the clue for RUM is actually fine. tricky, sure, but RUM is an acceptable plural of RUM, so i think that's okay. just tough. a lot of the other clues were similarly just tough. wasn't expecting that on a thursday. there were so many vague one-word clues that it might have been a saturday stumper: {Clip}, {Stag}, {Thin}, {Guide}, and {Lament} could all be interpreted in multiple ways. {Elects}, {Singular}, {Silly}, {Considerably}, and {Sass} are at least a little more definite.

for 1a, i wasn't thinking clinton—i was thinking mckinley. maybe i had this song on the brain. but in four letters, what else could it be?

Vega said...

Yes, I was also puzzled about the theme and glad to know I'm not the only one.

Weird that ESP both shows up and is clued in the same way in both NYT and LAT today.

Really appreciate Joon's constructor's viewpoint. These explications make me as a solver enjoy puzzles so much more.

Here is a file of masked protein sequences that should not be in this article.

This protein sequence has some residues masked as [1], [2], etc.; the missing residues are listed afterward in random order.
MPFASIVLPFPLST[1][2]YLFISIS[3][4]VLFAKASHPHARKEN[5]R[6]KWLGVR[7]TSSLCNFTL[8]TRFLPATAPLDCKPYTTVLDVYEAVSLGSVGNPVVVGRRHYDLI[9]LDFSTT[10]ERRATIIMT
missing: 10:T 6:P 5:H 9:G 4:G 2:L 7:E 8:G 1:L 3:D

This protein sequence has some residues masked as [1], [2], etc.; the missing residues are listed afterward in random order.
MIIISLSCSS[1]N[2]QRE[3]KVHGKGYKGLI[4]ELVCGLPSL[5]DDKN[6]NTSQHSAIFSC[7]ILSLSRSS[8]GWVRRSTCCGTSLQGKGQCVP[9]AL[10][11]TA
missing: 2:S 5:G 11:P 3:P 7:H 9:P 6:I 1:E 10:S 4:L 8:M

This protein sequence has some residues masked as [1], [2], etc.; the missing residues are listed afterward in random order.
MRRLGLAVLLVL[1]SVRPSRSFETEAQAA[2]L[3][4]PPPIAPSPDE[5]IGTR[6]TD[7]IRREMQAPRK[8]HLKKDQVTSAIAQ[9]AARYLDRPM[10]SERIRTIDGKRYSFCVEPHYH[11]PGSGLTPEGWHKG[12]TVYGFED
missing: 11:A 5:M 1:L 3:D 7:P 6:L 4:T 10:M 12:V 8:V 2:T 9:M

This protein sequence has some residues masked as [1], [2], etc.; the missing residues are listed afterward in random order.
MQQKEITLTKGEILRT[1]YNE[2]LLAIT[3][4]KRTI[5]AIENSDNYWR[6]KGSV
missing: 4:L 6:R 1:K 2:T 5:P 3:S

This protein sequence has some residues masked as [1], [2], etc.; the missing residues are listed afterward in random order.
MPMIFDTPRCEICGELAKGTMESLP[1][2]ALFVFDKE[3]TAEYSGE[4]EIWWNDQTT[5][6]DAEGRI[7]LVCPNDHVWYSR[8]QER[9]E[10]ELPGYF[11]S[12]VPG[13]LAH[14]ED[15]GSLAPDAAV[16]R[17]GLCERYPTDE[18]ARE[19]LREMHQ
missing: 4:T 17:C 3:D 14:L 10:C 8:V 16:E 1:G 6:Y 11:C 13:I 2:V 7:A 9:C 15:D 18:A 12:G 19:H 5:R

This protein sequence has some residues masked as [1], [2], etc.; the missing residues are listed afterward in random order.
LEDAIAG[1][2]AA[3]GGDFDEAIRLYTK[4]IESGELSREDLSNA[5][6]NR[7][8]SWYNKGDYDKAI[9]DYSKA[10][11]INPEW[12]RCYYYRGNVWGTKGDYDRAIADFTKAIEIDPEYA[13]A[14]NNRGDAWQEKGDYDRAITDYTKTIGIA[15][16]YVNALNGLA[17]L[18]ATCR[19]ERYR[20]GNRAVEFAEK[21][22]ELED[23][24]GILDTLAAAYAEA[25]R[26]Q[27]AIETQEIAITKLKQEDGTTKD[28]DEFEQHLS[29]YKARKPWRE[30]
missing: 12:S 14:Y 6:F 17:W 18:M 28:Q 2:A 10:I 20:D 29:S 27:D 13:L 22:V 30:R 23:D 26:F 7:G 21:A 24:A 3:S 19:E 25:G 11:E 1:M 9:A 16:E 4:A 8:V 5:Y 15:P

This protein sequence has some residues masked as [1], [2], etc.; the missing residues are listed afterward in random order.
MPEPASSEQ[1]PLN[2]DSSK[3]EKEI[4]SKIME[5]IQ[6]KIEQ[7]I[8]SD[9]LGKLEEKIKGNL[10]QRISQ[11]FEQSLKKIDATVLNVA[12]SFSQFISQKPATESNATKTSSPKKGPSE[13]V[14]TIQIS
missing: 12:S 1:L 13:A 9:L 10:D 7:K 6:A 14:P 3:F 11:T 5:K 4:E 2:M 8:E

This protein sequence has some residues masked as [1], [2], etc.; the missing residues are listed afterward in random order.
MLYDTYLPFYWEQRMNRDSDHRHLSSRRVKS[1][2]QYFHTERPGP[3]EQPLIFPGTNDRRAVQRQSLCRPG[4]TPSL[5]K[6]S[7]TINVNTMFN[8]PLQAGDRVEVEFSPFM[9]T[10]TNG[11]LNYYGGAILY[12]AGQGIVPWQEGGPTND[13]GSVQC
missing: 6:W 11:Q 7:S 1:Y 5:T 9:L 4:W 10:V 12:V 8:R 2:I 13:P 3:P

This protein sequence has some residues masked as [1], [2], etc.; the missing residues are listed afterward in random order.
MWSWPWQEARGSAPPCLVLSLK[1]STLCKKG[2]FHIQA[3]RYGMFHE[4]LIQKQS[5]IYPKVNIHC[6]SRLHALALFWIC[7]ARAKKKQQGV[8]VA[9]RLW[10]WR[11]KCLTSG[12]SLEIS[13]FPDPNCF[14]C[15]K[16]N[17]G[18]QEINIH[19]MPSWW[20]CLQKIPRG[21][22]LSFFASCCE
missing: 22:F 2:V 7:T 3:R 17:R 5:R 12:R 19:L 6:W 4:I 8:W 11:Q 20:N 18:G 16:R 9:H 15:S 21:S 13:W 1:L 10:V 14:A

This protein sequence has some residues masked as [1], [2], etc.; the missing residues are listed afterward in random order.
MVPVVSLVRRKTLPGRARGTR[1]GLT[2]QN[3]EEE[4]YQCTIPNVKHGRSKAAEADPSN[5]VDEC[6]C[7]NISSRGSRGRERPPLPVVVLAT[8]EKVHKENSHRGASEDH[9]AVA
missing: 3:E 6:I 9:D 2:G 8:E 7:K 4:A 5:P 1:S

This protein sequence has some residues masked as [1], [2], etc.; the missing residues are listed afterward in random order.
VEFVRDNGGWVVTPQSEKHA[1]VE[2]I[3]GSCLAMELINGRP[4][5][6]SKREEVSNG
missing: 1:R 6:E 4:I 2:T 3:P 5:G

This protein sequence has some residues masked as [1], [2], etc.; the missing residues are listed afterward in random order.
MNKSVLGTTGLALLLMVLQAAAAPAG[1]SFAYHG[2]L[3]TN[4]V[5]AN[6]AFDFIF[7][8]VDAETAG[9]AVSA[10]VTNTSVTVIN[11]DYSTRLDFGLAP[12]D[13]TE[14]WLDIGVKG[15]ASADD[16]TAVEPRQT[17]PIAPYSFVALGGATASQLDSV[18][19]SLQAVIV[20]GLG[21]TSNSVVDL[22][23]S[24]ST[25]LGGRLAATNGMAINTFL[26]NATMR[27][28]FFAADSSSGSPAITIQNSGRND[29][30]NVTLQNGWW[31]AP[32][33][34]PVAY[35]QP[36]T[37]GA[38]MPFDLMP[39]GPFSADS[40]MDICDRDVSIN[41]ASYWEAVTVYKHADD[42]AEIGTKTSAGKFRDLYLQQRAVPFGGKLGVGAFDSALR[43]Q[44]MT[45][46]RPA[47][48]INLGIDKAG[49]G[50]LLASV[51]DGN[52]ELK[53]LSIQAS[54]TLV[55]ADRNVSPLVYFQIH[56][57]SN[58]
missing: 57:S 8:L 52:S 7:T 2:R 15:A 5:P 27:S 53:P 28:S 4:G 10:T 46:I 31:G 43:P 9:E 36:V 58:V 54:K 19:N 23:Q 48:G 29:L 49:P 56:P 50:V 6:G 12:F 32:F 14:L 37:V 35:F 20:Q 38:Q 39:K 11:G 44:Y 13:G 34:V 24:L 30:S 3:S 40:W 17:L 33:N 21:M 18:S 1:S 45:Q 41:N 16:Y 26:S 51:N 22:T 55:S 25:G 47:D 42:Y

I did think of Clinton first, and wondered if there was a rebus right smack at 1A. That would have been fun. Except for the fact that I don't believe anyone ever referred to him as "Big Bill."

badams52 said...

I liked this puzzle. Really tough for me with needing help in the west end (gave up and use oneacross for PIMA when google failed). But otherwise I was able to get all the answers to the puzzle.

Loved the theme and liked all the punderful answers with CHOCOLATE TORTS being my least faborite(tarte and tort sound nothing alike to me), but would agree with @PG on the PLEA clueing, though it didn't bother me.

Was upset with TEA to take to a FLAT. I would have been happier if it said drink instead of take. When I think of taking tea, I think it as being used in a question such as "How to you take your tea?" Doesn't exactly match up with how the clue is written.